Eckert and Hartford both combine 19th and 21st century photographic processes in their work. Their artwork will continue to be on display in the McGrath Gallery until November 1st.
Eckert’s latest body of work, Borrowed Views, explores the genre of landscape photography. These landscape photographs, made at botanic gardens, conservatories and museums of natural histories, is an exploration of the concept of the borrowed view utilizing the historic Kallitype process patented in 1889 by W. W. J. Nicol.
Hartford’s Salt images were created during a month-long residency at Lacock Abbey, the family estate of William Henry Fox Talbot in Wiltshire, England. The Calotype, invented by Talbot in 1840, was the first photographic negative/positive process, using paper as a substrate for a light-sensitive silver-salt emulsion. The work includes prints made using traditional 19th practices, as well as inverted scans that reveal the surface quality, texture and detail of the original paper negatives.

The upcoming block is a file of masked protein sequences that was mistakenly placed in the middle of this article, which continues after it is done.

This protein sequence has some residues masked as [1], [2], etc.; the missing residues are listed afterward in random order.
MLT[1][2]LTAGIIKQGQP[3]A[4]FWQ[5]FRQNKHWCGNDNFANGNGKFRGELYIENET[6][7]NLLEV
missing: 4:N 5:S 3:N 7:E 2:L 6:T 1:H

For more information, contact Hartford, Art Department Chair, at firstname.lastname@example.org .
Bellarmine McGrath Gallery is open Monday through Friday from 11 a.m. to 6 p.m. and Saturday from noon to 4 p.m.
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